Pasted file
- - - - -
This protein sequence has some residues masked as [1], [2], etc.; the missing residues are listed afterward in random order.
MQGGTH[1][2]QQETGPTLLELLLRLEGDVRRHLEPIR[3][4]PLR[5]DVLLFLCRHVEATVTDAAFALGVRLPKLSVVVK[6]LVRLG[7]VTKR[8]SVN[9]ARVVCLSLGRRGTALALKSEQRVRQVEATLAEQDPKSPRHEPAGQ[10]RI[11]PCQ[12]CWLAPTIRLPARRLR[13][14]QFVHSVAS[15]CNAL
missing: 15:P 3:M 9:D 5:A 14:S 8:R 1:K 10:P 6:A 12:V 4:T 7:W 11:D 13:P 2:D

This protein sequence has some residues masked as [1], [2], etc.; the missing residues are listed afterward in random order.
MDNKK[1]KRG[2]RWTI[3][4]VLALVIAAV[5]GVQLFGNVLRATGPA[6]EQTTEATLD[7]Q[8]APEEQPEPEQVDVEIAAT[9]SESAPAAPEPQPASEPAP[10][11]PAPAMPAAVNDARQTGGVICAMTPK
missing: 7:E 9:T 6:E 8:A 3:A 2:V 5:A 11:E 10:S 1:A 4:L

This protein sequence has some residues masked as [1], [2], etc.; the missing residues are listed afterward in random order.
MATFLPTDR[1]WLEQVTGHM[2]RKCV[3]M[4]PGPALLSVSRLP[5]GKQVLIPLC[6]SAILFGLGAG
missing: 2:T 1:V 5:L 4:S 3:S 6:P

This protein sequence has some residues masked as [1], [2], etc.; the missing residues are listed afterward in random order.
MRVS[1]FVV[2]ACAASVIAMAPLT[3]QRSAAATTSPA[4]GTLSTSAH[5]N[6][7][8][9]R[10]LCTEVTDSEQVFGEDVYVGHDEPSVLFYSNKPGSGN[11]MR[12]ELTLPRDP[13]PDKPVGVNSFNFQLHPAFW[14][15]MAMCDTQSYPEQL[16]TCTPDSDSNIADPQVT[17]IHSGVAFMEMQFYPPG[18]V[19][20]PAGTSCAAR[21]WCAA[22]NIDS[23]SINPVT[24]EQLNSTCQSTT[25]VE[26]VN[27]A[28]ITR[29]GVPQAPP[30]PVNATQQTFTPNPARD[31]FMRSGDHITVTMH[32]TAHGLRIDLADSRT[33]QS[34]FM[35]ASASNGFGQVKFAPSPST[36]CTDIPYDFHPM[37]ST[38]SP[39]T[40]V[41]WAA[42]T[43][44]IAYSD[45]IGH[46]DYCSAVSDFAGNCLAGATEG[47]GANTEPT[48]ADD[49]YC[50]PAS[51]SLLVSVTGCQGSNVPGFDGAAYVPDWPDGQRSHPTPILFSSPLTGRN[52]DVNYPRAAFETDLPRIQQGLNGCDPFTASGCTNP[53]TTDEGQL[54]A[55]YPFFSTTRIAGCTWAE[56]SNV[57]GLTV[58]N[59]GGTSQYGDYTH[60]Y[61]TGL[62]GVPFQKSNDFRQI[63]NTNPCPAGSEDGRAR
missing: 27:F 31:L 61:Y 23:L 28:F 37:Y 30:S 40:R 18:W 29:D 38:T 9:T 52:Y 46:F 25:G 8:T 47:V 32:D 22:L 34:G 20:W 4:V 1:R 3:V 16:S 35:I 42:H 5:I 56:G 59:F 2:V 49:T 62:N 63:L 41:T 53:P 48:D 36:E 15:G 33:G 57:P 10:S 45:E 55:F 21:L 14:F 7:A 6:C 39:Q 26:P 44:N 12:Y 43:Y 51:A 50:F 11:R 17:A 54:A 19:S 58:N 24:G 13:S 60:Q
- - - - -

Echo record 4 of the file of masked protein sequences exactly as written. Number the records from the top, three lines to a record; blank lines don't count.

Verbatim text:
This protein sequence has some residues masked as [1], [2], etc.; the missing residues are listed afterward in random order.
MRVS[1]FVV[2]ACAASVIAMAPLT[3]QRSAAATTSPA[4]GTLSTSAH[5]N[6][7][8][9]R[10]LCTEVTDSEQVFGEDVYVGHDEPSVLFYSNKPGSGN[11]MR[12]ELTLPRDP[13]PDKPVGVNSFNFQLHPAFW[14][15]MAMCDTQSYPEQL[16]TCTPDSDSNIADPQVT[17]IHSGVAFMEMQFYPPG[18]V[19][20]PAGTSCAAR[21]WCAA[22]NIDS[23]SINPVT[24]EQLNSTCQSTT[25]VE[26]VN[27]A[28]ITR[29]GVPQAPP[30]PVNATQQTFTPNPARD[31]FMRSGDHITVTMH[32]TAHGLRIDLADSRT[33]QS[34]FM[35]ASASNGFGQVKFAPSPST[36]CTDIPYDFHPM[37]ST[38]SP[39]T[40]V[41]WAA[42]T[43][44]IAYSD[45]IGH[46]DYCSAVSDFAGNCLAGATEG[47]GANTEPT[48]ADD[49]YC[50]PAS[51]SLLVSVTGCQGSNVPGFDGAAYVPDWPDGQRSHPTPILFSSPLTGRN[52]DVNYPRAAFETDLPRIQQGLNGCDPFTASGCTNP[53]TTDEGQL[54]A[55]YPFFSTTRIAGCTWAE[56]SNV[57]GLTV[58]N[59]GGTSQYGDYTH[60]Y[61]TGL[62]GVPFQKSNDFRQI[63]NTNPCPAGSEDGRAR
missing: 27:F 31:L 61:Y 23:L 28:F 37:Y 30:S 40:R 18:W 29:D 38:T 9:T 52:Y 46:F 25:G 8:T 47:V 32:D 22:L 34:G 20:W 4:V 1:R 3:V 16:S 35:I 42:H 5:I 56:G 59:F 2:V 49:T 62:N 63:L 41:T 53:P 48:D 36:E 15:G 33:G 57:P 10:S 45:E 55:F 21:L 14:F 7:A 6:C 39:Q 26:P 44:N 12:Y 43:Y 51:A 50:F 11:R 17:A 54:A 19:S 58:N 24:G 13:S 60:Q